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Rhoden v. Smith

United States District Court, D. South Carolina, Florence Division

August 13, 2018

ODIS RHODEN, #199257, Plaintiff,
v.
SERGEANT SMITH and CAPTAIN POWELL, Defendants.

          REPORT AND RECOMMENDATION

          Thomas E. Rogers, III United States Magistrate Judge.

         I. INTRODUCTION

         Plaintiff, who is proceeding pro se, brings this action pursuant to 42 U.S.C. § 1983, alleging Defendants violated his constitutional rights. Presently before the court is Defendants' Motion to Dismiss (ECF No. 48). Because Plaintiff is proceeding pro se, he was advised pursuant to Roseboro v. Garrison, 528 F.3d 309 (4th Cir. 1975), that a failure to respond to Defendants' motion could result in dismissal of his Complaint. Plaintiff has not filed a response. All pretrial proceedings in this case were referred to the undersigned pursuant to the provisions of 28 U.S.C. § 636(b)(1)(A) and (B) and Local Rule 73.02(B)(2)(d), DSC. This report and recommendation is entered for review by the district judge.

         II. RULE 41(b) DISMISSAL

         Defendants file their motion pursuant to Fed.R.Civ.P. 41(b) for Plaintiff's failure to respond to their discovery requests served April 2, 2018, and April 24, 2018. In addition, Defendants assert that all of their mailings to Plaintiff have been returned. Likewise, both the scheduling order and the Roseboro order have been returned to the court with “Released” written on the envelope.[1] See ECF Nos. 44, 51. “The Federal Rules of Civil Procedure recognize that courts must have the authority to control litigation before them, and this authority includes the power to order dismissal of an action for failure to comply with court orders. Fed.R.Civ.P. 41(b).” Ballard v. Carlson, 882 F.2d 93, 95 (4th Cir.1989).

         The Fourth Circuit, in Davis v. Williams, 588 F.2d 69, 70 (4th Cir. 1978), recognizing that dismissal with prejudice is a harsh sanction which should not be invoked lightly, set forth four considerations in determining whether Rule 41(b) dismissal is appropriate: (1) the degree of personal responsibility on the part of the plaintiff; (2) the amount of prejudice to the defendant caused by the delay; (3) the presence or absence of a drawn out history of deliberately proceeding in a dilatory fashion; and (4) the effectiveness of sanctions less drastic than dismissal. Id. at 70.

         Subsequently, however, the Fourth Circuit noted that “the four factors ... are not a rigid four-pronged test.” Ballard, 882 F.2d at 95. “Here, we think the Magistrate's explicit warning that a recommendation of dismissal would result from failure to obey his order is a critical fact that distinguishes this case from those cited by appellant. . . . In view of the warning, the district court had little alternative to dismissal. Any other course would have placed the credibility of the court in doubt and invited abuse.” Id. at 95-96.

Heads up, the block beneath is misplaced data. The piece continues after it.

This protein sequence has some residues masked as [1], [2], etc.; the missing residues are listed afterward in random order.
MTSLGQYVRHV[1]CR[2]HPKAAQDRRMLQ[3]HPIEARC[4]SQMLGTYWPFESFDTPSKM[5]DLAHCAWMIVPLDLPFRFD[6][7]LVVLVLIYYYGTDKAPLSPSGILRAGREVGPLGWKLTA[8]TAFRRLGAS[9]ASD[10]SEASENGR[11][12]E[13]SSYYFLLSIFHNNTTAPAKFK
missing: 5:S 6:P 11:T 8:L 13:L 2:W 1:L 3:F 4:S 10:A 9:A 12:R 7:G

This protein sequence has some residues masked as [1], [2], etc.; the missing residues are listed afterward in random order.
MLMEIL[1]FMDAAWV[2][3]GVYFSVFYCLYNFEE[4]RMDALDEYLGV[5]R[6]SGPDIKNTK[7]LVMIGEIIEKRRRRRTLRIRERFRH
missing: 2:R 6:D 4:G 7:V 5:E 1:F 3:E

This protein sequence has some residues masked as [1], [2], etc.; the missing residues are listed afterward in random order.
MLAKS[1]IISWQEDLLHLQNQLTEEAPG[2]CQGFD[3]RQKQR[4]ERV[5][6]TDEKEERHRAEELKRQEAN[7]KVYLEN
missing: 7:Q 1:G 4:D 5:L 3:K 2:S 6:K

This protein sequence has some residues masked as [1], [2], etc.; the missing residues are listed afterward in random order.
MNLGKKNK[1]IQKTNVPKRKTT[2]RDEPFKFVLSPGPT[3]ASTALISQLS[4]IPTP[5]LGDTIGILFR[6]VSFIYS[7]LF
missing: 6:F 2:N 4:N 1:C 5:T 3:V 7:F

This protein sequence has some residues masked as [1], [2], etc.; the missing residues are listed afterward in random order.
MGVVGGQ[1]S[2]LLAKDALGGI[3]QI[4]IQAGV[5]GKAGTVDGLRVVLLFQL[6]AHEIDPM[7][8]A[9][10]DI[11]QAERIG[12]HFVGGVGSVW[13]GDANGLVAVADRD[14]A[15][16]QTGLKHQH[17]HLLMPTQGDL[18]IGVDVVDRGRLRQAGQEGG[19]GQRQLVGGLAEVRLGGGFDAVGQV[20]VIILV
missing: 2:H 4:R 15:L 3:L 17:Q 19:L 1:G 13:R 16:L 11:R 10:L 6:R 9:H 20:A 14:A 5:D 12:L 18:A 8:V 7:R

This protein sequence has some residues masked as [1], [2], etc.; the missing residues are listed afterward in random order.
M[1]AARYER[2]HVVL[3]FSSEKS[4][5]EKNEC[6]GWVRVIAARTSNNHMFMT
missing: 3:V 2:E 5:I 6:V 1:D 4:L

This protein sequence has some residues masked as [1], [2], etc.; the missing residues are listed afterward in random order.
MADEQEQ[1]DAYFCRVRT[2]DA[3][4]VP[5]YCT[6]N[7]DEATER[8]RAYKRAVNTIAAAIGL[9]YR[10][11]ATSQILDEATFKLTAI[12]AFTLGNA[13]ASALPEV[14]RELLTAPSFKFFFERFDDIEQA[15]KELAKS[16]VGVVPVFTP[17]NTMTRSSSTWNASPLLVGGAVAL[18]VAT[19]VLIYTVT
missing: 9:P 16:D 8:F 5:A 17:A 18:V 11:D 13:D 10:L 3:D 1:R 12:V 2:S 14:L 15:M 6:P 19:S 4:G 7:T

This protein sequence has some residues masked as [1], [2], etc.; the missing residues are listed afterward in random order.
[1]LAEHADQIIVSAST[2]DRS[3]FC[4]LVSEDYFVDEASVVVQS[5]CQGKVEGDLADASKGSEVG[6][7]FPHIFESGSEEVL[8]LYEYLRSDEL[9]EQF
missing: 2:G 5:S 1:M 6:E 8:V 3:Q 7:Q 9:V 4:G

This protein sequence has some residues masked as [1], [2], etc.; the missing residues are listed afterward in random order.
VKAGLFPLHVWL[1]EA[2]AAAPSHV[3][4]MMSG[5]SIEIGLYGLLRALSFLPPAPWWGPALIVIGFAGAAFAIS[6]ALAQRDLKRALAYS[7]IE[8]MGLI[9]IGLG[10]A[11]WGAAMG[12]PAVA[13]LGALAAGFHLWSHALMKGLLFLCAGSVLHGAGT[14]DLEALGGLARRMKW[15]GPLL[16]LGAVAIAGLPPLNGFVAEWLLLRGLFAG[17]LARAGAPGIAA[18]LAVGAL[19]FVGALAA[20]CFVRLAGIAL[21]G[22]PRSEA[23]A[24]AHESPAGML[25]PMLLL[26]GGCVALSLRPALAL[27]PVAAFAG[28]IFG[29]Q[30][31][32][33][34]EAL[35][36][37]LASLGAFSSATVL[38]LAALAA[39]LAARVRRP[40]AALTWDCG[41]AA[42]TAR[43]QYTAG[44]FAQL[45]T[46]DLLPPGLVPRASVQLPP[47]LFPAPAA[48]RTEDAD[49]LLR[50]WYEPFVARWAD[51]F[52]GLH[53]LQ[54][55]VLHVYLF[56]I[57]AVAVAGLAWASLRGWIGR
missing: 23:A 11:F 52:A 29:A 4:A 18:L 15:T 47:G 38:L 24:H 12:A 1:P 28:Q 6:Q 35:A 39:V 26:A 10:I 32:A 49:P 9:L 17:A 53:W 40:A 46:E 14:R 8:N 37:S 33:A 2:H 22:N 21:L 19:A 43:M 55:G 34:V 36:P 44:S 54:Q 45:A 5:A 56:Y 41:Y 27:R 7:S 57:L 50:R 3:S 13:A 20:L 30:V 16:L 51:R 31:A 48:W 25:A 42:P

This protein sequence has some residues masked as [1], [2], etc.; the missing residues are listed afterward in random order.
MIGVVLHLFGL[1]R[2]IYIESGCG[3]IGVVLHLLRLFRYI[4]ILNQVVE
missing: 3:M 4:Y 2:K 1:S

In the present case, Plaintiff is proceeding pro se and, thus, is entirely responsible for his actions. It is solely through Plaintiff's neglect, and not that of an attorney, that Plaintiff has failed to prosecute this case. As stated above, Defendants represent that all mailings they have served on Plaintiff have been returned as undeliverable because Plaintiff has been released from the Allendale Correctional Institution. Likewise, both the Scheduling Order and the Roseboro Order entered in this case have been returned for the same reason. Plaintiff was directed in the Order (ECF No. 34) authorizing service of process to always keep the Clerk of Court advised of any address changes, and he was warned that “if as a result of your failure to comply with this Order, you fail to meet a deadline set by this Court, your case may be dismissed for violating this Order.” Plaintiff has failed to update the court or counsel for Defendants with his current address and has failed to respond discovery requests and the present Motion to Dismiss. Accordingly, the undersigned concludes that Plaintiff has abandoned his claims against Defendants. No. other conclusion is reasonable.

         III. CONCLUSION

         For the reasons discussed above, it is recommended that Defendants' Motion to Dismiss (ECF No. 48) be granted and this case be dismissed pursuant to Fed.R.Civ.P. 41(b).

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Notes:

[1]Further, an internet search reveals that Plaintiff is currently on parole under the supervision of the South Carolina Department of Probation, Parole and Pardon Services. See ...


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